There are some things on which you think you can rely. The animals in the nativity scene. The three Kings and their gifts. Gold as a store of value, even insurance. Or can you?
The nativity scene is an easy one. There is an ox and a donkey. No dog. In fact although my forebears apparently cuddled up with their two legged friends 40,000 years ago, they were nowhere to be seen near THE manger. (Dogs are mentioned quite a few times in the Bible, but usually disparagingly. Cats are never mentioned - apparently the mouser of choice was a house weasel - but I digress.)
Ox and donkey? True? Well not quite, according to a book by Pope Benedict. "In the gospels there is no mention of animals," he informs us. He says references to the ox and the donkey in other parts of the Bible may have inspired Christians to include them in their nativity scenes. Even the Vatican now includes animals in the nativity scenes it sets up each year in St Peter's Square, and Pope Benedict conceded that the tradition is here to stay. "No nativity scene will give up its ox and donkey," he says.
So if you repeat something often enough it is presumed to be correct, and everyone falls into line. Even the Vatican.
Three Kings? Probably not. Not kings. And not even three! They were probably "distinguished foreigners". The Gospel of Matthew mentions three gifts, so it has been assumed there were three distinguished guests. Eastern Christianity does tackle this prickly issue and suggests there were 12 such visitors.
But if you repeat something often enough...
(As an aside, the lack of detail in the Bible has certainly not prevented colourful narratives being added to a good story line in subsequent centuries. Some of you might even have been taught the names of the "Three Kings". One source for these names is a "Greek document from the 8th century, of presumed Irish origin and translated into Latin" - don't let a flaky source distract you from a great fairy tale!)
One of the three gifts (and perhaps we can all agree on this?) was gold. The meaning of each gift at the time, including gold, is still debated. But what is the story about gold today?
Well a couple of articles in the Telegraph in recent weeks had my two legged office friends shifting uncomfortably in their seats.
If you repeat something often enough...
And in the second article ("Why I'll never sell my fund's gold
") three accomplished fund managers are wheeled out. They tell us of "an insurance policy", "faith", and "obvious benefits".
Hmmm. What about the evidence, however inconvenient?
Gold peaked in September 2011 at USD 1,921 and is now nearer USD 1,000, more than 40% lower. Since then the world has been flooded by money-printing by the world’s central banks (with huge inflationary risks), while commodity prices have plummeted reflecting growing deflationary risks. With such worrying risks inexorably increasing gold (remember, insurance), went DOWN 40%.
How about in 2008, when the world went into a tailspin, and The Great Recession unfolded? Gold fell in the second half of 2008 as the crisis intensified.
What about the long view? Some clever people have calculated that gold buys the same amount of bread today as it did 2,000 years ago. Feeling underwhelmed by the prospect of buying gold???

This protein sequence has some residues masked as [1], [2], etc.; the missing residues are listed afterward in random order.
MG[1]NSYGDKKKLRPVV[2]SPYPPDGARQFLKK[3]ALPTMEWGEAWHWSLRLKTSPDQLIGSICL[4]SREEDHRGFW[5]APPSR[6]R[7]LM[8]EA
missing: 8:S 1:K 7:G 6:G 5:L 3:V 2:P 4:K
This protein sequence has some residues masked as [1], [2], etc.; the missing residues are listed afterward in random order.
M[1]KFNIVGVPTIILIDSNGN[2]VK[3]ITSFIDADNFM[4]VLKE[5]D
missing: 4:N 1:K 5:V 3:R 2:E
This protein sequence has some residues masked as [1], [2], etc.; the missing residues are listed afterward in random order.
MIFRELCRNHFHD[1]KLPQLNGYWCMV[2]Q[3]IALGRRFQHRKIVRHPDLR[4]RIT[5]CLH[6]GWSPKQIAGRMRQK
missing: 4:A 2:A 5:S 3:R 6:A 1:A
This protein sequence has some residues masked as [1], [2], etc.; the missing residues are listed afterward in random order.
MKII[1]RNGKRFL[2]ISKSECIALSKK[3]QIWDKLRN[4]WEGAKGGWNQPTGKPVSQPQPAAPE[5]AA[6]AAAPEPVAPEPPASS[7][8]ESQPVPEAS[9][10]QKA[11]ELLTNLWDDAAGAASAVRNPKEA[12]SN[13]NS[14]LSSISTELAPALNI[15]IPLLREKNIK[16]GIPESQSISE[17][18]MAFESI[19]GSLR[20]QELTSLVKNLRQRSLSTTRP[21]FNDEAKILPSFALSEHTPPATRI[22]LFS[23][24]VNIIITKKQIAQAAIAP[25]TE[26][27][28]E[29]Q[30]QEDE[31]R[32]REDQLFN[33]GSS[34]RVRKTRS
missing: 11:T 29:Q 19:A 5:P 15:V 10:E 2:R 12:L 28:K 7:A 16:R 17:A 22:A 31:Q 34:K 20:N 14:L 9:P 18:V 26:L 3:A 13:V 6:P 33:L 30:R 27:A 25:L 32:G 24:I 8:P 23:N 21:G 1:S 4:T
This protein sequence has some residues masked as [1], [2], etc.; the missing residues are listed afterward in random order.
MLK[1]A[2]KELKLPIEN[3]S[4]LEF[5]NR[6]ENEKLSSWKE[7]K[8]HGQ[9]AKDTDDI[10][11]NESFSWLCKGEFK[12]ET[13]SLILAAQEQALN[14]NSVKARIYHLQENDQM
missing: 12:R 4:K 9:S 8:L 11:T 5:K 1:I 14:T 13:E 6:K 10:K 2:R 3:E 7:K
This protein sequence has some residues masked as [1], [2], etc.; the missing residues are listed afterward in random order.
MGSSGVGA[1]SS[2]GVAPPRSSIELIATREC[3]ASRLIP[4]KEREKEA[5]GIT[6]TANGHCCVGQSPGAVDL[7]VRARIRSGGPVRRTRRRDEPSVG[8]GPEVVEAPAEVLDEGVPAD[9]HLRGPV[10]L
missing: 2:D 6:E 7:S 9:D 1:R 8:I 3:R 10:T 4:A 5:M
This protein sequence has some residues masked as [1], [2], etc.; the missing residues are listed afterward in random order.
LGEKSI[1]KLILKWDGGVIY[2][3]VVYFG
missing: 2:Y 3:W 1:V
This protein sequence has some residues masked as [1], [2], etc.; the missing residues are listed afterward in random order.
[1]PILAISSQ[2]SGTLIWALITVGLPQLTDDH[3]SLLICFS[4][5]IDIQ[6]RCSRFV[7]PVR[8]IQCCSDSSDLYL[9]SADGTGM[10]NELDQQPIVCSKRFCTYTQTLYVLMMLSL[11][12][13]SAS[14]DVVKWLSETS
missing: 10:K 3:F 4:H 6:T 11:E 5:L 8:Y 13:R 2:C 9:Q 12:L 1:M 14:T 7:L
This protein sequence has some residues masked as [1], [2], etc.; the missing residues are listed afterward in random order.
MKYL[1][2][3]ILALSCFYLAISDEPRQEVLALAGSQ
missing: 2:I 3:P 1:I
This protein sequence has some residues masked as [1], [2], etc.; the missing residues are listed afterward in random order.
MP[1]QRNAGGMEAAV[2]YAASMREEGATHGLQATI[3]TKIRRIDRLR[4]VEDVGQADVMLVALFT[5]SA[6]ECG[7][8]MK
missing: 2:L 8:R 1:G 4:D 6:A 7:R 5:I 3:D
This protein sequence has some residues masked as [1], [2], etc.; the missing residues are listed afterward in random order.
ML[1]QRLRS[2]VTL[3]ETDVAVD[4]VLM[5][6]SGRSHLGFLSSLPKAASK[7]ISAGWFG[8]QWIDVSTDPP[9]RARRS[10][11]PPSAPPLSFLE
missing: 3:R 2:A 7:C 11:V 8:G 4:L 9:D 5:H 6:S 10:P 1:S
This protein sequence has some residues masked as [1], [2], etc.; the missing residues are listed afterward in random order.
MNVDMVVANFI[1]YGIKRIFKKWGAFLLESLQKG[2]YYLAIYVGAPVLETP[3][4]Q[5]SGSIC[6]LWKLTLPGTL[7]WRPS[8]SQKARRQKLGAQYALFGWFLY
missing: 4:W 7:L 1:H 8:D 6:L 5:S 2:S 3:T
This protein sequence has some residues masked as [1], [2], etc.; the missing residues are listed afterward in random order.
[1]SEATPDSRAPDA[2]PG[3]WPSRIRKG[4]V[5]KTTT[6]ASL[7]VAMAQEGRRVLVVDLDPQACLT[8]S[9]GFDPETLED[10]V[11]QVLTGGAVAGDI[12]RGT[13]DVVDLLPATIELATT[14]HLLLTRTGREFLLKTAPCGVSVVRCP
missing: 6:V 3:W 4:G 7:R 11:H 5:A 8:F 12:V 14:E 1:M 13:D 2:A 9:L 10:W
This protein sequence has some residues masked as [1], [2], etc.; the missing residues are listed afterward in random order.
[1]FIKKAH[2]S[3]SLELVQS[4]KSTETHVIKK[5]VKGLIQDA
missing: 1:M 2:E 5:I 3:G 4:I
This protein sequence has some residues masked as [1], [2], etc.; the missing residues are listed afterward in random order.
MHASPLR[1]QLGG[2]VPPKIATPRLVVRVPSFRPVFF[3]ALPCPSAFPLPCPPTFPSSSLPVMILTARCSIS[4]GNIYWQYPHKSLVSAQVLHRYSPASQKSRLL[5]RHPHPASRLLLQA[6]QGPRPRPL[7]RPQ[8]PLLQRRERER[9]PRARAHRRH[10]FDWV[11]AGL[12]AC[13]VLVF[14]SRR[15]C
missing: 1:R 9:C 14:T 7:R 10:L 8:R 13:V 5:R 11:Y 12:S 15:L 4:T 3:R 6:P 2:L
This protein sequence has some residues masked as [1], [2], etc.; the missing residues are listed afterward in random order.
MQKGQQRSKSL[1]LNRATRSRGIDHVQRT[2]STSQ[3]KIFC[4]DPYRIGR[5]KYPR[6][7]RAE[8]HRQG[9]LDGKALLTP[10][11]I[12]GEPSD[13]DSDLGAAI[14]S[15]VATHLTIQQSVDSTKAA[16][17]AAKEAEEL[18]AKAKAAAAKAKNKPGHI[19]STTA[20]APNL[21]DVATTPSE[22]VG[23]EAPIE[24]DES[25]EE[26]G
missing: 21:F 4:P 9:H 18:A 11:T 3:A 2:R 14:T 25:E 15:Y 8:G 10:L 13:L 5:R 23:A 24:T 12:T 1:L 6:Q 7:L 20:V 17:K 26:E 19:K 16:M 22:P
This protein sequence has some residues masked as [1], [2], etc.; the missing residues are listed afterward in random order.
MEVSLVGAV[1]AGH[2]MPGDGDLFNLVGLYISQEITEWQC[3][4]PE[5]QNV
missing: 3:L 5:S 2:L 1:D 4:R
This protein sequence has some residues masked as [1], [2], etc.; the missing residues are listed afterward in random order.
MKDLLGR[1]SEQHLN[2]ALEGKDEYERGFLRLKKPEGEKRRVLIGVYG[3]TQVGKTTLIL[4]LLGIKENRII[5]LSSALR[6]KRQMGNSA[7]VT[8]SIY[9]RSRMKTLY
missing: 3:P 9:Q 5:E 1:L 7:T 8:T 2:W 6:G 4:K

If you aspire to something better than mediocrity, gold is so dull it doesn't even fall into the category of mediocre.
But surely, I hear you ask, there must have been times when it was a good idea to buy gold?
You bet there were. One of them was in the period 1999-2001, when the gold price drifted around a base of $250. How could you have known this was a great opportunity to buy? Is there a magic formula for working out the true value of gold, and whether it represents a "buy"? No, there isn't a magic formula. There is an inherent problem with gold in that there is no easy way to measure its value - there are no profits, there is no income flow.
But if you observe the behaviour of investors you get some VERY big clues. In 1999-2001 gold was widely loathed by investors. If anyone had spoken loudly of gold being insurance or a safe haven or protection against inflation (or even deflation) they would have been pilloried. Yet from that dark time for gold it rose more than 7x until its peak in 2011.
That investors tend to be most confident (bullish) about an investment just as it peaks, at precisely the wrong time, is well understood -
though sadly most humans (wrongly) think this applies to other people and not them. The same applies in reverse - when most people are pessimistic (bearish) about an investment, you should not be selling - you should be buying. Back in July this year a blog on this site ("Gold Bounce?"
) highlighted that one measure of sentiment towards gold suggested you should be buying gold. That measure was the Daily Sentiment Indicator, which showed that there were just 5% bulls, for only the second time in recorded data. (As an aside, the number of bulls at the top in 2011 was 98%. Can you see how investors get this consistently wrong?)
After that blog the gold price did bounce, just under 10%, then from the Autumn it fell back to the same level.
Now there appears to be a similar “buy” signal, but with a possible gain in the range of 20-40%.
How does that sound? In a world where double digit gains in a year are getting more rare, that's the kind of Christmas present which my two legged colleagues would love.
Those clever people at the Telegraph might just have it right after all.
Next week one of my (regulated!) colleagues will set out how to exploit this opportunity. (Though they have hinted in advance that you won’t maximise your potential gains with either gold coins or a gold ETF – I look forward to them revealing their profitable little secret).